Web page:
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Hoffmann, R. A wiki for the life sciences where authorship matters. Nature Genetics (2008)

Benzodiazepine modulation of partial agonist efficacy and spontaneously active GABA(A) receptors supports an allosteric model of modulation.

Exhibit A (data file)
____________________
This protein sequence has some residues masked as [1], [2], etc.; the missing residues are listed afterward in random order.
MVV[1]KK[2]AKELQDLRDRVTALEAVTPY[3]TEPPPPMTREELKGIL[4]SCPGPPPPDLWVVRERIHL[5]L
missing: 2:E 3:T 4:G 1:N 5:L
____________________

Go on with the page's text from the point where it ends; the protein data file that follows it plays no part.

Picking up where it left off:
Benzodiazepines (BZDs) have been used extensively for more than 40 years because of their high therapeutic index and low toxicity. Although BZDs are understood to act primarily as allosteric modulators of GABA(A) receptors, the mechanism of modulation is not well understood. The applicability of an allosteric model with two binding sites for gamma-aminobutyric acid (GABA) and one for a BZD-like modulator was investigated. This model predicts that BZDs should enhance the efficacy of partial agonists. Consistent with this prediction, diazepam increased the efficacy of the GABA(A) receptor partial agonist kojic amine in chick spinal cord neurons. To further test the validity of the model, the effects of diazepam, flurazepam, and zolpidem were examined using wild-type and spontaneously active mutant alpha1(L263S)beta3gamma2 GABA(A) receptors expressed in HEK-293 cells. In agreement with the predictions of the allosteric model, all three modulators acted as direct agonists for the spontaneously active receptors. The results indicate that BZD-like modulators enhance the amplitude of the GABA response by stabilizing the open channel active state relative to the inactive state by less than 1 kcal, which is similar to the energy of stabilization conferred by a single hydrogen bond.[1]


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